Gas­town Tat­too Par­lour’s ris­ing star talks tat­too­ing

ImagineFX - - Imaginenation - Matt be­gan tat­too­ing in 2008. Look­ing for his first tat­too, he took his de­sign into a shop and was of­fered an ap­pren­tice­ship. www.gas­town­tat­

How did you get into tat­too­ing?

I used to work white-col­lar cor­po­rate jobs, bust­ing my balls get­ting lit­tle buzz out of life. My ap­pren­tice­ship, at a stu­dio in Lon­don, was un­der­taken vol­un­tar­ily and with­out pay. I worked for nearly two years un­paid be­fore be­ing re­garded as qual­i­fied. I quit a top de­sign job with a global blue chip to take my first chair. It was scary at first, but I’ve never looked back.

What are the best and worst things about be­ing a tat­too artist to­day?

I love the chal­lenges tat­too­ing pre­sents and the sat­is­fac­tion it of­fers. You get out what you put in. I wanted to learn and wanted to work hard. Pri­mar­ily it was the art that drew me to the job, but also the learn­ing. I love the fact that ev­ery day is to­tally dif­fer­ent, meet­ing new people and en­coun­ter­ing new projects. I have also found that fel­low artists are just people. Re­al­ity TV pro­grammes paint us as 24-hour party people, but most artists I know couldn’t keep up their tremen­dous work ef­forts if that were true.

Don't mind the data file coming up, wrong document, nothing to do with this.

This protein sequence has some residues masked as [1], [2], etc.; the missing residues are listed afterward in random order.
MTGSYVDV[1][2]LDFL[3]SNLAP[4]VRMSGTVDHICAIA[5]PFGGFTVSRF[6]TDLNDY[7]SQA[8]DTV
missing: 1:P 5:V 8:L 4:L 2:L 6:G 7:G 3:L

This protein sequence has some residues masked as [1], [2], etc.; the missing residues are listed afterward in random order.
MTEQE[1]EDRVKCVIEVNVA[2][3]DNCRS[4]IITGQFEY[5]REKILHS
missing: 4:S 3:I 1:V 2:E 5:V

What should be taken into con­sid­er­a­tion be­fore get­ting a tat­too?

When I de­sign a tat­too I try to con­sider how it will look in 20 years or more. I want my tat­toos to last and look good for­ever. I de­sign tat­toos that are sim­ple and el­e­gant, but re­tain a be­spoke look. An artist col­league told me that when one de­signs a tat­too it’s a math­e­mat­i­cal equa­tion that needs to be solved: how can I equate the el­e­ments a cus­tomer wants in a way that is aes­thet­i­cally pleas­ing and stands the test of time?

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